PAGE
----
The Little Hours certainly looks like a spiritual sequel to Monty Python and the Holy Grail. A drunk priest, a gang of frisky nuns, and a pair of trash-talking soldiers keep busy in a 14th century Italian convent, doing drugs, sipping the sacramental wine, and having sex in the dirt. Quyen Tran’s lovely cinematography intentionally calls to mind the softcore porn farces and raunchy comedies of the 1970s. But that’s where the similarities stop. The Little Hours isn’t a series of absurdist sketches. There are no goofy accents, funny phrases, or lethal forest critters. It’s formless and conversational, borrowing largely from Wet Hot American Summer and the collected works of comedy troupe Stella.
Which is to say, it’s shaggy, awkward, and very unlikely to please everybody out of the gate — the Sundance audience couldn’t decide whether it wanted to laugh or groan through the film’s 90-minute runtime. But even after one viewing, The Little Hours feels like a cult movie in utero.
What’s the genre?
Classic bedroom farce.
What’s it about?
Based loosely on Giovanni Boccaccio’s 14th century collection of novellas, The Decameron, The Little Hours sets in motion three stories, gradually colliding the discrete dramas into a comedic pileup. There are the three nuns (Alison Brie, Aubrey Plaza, Garfunkel and Oates’ Kate Micucci) having something of a spring awakening; a priest (John C. Reilly) and mother superior (Molly Shannon) struggling to keep order; and a servant (Dave Franco), hiding from a lord (Nick Offerman) after sleeping with his wife.
It’s a classic sex comedy, with secret identities, rapidly changing partnerships, and ultimately, everybody sleeping with everybody.
Okay, what’s it really about?
The Little Hours is a movie about the banalities of modern conversation. If you’ve watched Stella shorts, you’re familiar: long, loose scenes of exaggerated dialogue about nothing, the actors hamming up the tritest niceties, and conversational filler.
Like the 1980s setting of Wet Hot American Summer, the 14th century backdrop emphasizes the modern quirks of how we talk and behave. The first big laugh of the film is Aubrey Plaza telling a farmer to fuck off, but the best goofs are subtler. In one scene, Franco and Reilly get trashed and gab like longtime bar buddies. A serendipitous nun slumber party is interrupted when two of the young women break into song, just like high school musical theater kids — except they’re singing classic choral music.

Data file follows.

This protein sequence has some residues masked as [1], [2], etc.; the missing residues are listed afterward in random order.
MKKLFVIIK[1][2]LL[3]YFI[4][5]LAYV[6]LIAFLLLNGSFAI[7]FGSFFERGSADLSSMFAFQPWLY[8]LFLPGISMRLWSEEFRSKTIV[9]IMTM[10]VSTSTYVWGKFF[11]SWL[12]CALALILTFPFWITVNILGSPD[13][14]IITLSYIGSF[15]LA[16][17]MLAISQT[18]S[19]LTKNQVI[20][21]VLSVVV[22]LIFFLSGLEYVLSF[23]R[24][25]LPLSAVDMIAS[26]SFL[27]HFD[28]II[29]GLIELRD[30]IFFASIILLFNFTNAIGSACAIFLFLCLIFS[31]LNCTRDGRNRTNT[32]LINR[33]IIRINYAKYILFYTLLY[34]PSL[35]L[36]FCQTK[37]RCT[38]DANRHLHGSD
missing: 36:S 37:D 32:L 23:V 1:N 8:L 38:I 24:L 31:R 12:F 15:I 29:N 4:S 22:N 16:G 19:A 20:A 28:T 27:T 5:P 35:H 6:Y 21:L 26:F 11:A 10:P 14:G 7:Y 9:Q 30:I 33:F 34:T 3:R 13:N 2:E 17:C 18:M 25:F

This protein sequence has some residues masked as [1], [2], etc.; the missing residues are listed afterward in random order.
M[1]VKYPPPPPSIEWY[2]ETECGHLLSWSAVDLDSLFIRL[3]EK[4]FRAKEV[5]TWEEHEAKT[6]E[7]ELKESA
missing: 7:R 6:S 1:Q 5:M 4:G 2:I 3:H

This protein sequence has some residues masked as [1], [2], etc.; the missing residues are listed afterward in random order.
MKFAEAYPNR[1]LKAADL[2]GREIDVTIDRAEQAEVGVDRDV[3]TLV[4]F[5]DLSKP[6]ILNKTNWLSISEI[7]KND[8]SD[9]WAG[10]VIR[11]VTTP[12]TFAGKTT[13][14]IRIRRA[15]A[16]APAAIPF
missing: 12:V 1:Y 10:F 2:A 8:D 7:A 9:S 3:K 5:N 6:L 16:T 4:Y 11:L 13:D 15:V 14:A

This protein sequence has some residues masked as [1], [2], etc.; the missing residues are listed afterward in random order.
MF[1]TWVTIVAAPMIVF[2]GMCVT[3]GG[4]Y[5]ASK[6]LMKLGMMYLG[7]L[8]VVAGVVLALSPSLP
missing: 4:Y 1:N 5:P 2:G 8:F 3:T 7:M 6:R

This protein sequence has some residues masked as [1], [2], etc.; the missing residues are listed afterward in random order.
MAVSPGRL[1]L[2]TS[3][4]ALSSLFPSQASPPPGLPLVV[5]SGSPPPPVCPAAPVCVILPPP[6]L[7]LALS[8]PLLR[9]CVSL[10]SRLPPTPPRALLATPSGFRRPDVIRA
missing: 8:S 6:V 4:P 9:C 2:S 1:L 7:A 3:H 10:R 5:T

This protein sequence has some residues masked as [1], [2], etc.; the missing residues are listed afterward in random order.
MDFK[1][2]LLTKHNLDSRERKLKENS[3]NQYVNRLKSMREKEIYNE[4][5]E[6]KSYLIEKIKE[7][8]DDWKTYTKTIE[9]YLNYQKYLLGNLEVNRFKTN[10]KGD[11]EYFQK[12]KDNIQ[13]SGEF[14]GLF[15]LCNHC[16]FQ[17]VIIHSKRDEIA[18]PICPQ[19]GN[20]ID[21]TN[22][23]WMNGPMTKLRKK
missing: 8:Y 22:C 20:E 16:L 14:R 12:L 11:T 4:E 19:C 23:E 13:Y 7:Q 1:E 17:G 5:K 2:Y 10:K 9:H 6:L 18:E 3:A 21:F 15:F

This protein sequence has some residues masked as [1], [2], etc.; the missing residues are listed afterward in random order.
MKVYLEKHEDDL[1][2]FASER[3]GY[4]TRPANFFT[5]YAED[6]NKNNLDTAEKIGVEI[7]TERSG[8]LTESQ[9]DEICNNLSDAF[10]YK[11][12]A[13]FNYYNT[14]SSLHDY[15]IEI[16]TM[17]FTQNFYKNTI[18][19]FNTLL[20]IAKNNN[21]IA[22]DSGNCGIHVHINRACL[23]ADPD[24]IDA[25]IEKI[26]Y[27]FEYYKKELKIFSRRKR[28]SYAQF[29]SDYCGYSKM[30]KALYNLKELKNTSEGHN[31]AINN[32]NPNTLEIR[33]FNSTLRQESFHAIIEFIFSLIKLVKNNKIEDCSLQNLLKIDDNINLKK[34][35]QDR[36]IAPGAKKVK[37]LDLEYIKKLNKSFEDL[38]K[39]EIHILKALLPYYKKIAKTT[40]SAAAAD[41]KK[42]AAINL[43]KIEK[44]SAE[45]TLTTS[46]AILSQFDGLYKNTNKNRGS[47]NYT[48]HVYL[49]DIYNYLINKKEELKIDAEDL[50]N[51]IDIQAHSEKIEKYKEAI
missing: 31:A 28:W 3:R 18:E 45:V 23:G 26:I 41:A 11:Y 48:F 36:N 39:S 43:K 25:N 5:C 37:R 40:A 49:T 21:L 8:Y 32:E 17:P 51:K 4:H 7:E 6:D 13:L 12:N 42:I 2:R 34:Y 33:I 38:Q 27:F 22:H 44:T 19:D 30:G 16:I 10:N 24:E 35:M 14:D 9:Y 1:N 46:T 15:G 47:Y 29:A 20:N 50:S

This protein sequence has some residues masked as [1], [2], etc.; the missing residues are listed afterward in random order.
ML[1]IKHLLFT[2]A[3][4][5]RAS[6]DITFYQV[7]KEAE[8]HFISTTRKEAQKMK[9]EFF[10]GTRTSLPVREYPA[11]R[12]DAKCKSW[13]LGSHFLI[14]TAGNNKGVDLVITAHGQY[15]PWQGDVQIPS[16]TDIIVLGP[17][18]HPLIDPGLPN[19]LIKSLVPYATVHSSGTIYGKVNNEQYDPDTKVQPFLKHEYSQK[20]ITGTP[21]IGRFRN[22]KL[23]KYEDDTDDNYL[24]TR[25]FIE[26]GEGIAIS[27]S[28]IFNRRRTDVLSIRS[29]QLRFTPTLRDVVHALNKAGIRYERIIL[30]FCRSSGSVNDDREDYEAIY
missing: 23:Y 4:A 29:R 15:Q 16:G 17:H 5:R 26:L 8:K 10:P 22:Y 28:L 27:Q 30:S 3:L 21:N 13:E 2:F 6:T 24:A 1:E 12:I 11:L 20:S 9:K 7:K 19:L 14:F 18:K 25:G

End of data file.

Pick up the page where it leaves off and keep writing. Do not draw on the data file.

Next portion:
But is it good?
Yes, but it’s divisive. The movie plays with a lot of bro-comedy tropes, replacing Seth Rogen and Jason Segel with Plaza and Micucci. The film culminates with an extended sequence involving lots of female nudity, which it plays for laughs. It’s easy to picture this schtick killing with an out-of-shape male comic, but the Sundance audience was stunned and silent.
I suspect the film’s creators are okay with that. The film moves at its own pace, shifting tone from violent gags to dry office workplace banter to unapologetically sentimental beats. Writer-director Jeff Baena has squeezed heart into this film, particularly with a surprisingly sincere, potent ending. Beneath all the bodily fluids and sex jokes, Baena and his actors show a deep fascination with the way we communicate our love, romantically and platonically — especially when the going gets tough. (And the going gets quite tough; the emotional and physical horror of 14th-century life is a great and stomach-churning running gag.)
This may be The Greasy Strangler or Swiss Army Man of Sundance 2016, a comedy that divides the festival audience, but finds a healthy fandom in wide release.
What should it be rated?
The film doesn’t currently have a rating, but I would recommend an R for blood-smeared nudity, drug usage, copious swear words, and unrepentant sacrilegious slapstick. Also you see Dave Franco’s tushie.
How can I actually watch it?
The film currently doesn’t have a release date. It feels like a summer comedy, so hopefully folks won’t have to wait to long to see Aubrey Plaza pelt a man with radishes.